If you are looking for the Egyptian Goose (Alopochen aegyptiacus) you have to memorize the typical chatter of this species, because the deliberately calling male Egyptian Goose does not hide. Originally native to Africa, the Egyptian Goose is no longer an exception in Germany.
Today, these sole members of the genus Alopochen are frequently found in many places. Its spread in Europe originated in Great Britain, where it was released. The population rapidly increased. As the English Channel is not a serious geographic barrier, it was only a matter of time before the first birds appeared on the European mainland. Since 1980, the Egyptian Goose has been established in Germany and its population has already reached an impressive size. Egyptian Geese now belong to the familiar inventory of many lakes and ponds.
The long-necked and high-legged Egyptian Geese are about 70 cm tall and weigh up to two and a half kilos. Male and female are same-colored. They show a pronounced pairing behavior. When Egyptian Geese lead young, they can be quite aggressive against observers or photographers. However, usually every bigger location has a pair that is particularly cute. Then even extreme wide angles can replace the longer tele lenses of 600 or even 800 mm.
Although usually the Egyptian Geese occupy a wide range of nesting sites in their African homeland next to tree caves, they are mainly breeders on the ground in Europe. The birds like to lay their basic nest on islands or near the shore.
During the approximately one month of breeding, the birds are perfectly camouflaged with their spotted brown plumage. The up to ten eggs are incubated exclusively by the female. Some couples breed up to three times a year. The slightly larger male guard the proximity of the nest. He accompanies the female only in the breeding pauses and only takes part in the family events when the youngs are led. Sometimes the male attracts attention by continual chattering. This way, he quickly reveals to the photographer his whereabouts during the breeding season. The first youngs are sometimes to be seen already in April.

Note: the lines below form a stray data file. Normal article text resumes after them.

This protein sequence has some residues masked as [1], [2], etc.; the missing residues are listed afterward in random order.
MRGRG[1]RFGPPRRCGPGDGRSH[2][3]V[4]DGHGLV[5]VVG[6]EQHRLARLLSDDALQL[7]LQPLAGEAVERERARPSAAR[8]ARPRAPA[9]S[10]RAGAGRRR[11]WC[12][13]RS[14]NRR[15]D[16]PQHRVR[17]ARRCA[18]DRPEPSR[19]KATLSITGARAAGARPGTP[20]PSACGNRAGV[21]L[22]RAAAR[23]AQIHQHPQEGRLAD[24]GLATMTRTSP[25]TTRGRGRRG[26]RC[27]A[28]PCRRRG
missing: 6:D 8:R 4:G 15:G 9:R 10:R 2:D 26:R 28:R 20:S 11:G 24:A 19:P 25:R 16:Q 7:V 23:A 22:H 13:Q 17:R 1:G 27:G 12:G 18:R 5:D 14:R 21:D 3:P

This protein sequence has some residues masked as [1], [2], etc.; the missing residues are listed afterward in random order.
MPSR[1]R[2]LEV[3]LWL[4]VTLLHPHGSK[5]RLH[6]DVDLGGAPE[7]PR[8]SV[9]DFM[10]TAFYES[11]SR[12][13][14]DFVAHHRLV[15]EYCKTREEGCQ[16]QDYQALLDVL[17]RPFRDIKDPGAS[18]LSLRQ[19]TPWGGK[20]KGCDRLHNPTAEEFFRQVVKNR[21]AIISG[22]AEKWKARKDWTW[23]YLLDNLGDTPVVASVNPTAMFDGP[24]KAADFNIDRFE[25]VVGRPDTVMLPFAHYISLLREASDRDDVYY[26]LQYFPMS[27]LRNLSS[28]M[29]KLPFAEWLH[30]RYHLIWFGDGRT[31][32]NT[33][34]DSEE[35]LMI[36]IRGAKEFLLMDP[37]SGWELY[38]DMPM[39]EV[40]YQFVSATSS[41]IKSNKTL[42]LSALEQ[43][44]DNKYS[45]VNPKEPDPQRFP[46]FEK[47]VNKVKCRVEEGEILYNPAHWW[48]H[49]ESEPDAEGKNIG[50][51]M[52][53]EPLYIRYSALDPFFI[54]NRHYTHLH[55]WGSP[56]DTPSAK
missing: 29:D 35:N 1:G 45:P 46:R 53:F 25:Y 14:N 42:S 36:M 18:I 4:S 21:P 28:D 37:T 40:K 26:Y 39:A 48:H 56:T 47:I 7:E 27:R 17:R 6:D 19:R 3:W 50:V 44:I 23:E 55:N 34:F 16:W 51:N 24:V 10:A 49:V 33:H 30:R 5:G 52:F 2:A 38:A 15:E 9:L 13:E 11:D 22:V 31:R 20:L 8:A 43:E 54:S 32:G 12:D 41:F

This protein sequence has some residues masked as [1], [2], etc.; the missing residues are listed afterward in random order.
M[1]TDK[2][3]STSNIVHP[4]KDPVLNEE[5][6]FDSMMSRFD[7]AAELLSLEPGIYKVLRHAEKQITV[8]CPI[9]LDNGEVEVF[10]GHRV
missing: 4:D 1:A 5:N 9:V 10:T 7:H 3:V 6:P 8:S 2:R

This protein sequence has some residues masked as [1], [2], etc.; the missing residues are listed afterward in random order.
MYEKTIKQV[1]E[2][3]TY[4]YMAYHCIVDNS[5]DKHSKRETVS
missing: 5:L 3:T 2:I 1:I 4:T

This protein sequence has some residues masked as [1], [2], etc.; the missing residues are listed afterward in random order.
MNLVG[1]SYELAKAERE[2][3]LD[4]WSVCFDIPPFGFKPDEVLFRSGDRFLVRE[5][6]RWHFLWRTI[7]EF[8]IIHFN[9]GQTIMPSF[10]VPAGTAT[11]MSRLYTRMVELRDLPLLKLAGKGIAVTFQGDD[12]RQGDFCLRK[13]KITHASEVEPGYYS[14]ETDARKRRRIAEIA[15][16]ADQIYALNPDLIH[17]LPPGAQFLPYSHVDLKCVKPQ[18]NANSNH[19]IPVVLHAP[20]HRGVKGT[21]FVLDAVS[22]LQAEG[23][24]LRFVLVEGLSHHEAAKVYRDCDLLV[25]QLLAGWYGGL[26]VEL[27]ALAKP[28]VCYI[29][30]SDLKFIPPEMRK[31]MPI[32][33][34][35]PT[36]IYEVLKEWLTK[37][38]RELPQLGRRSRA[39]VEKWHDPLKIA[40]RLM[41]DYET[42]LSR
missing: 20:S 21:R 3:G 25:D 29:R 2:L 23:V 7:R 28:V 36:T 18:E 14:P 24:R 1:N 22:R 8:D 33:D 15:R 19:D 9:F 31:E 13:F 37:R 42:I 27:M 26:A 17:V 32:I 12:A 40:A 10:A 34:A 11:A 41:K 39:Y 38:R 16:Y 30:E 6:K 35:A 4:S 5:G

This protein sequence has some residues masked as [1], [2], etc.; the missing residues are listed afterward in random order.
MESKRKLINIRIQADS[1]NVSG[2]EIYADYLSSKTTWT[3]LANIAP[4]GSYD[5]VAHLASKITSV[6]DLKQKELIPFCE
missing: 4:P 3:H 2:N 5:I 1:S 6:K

During the first two weeks, the youngs will be reared mainly in the shallow water area and between the shore vegetation. The place is not always easy to find for the photographer. It is easier if you photograph the geese in a resting phase on land, because after an extensive search for food in the short grass it is time to cuddle together and rest. Otherwise the youngs are very exploratory and agile.
If the observer is adequately quiet and patient, these moments can be exploited by the photographer. Sometimes a young goose approaches without fear the observer until it is recalled by the male.
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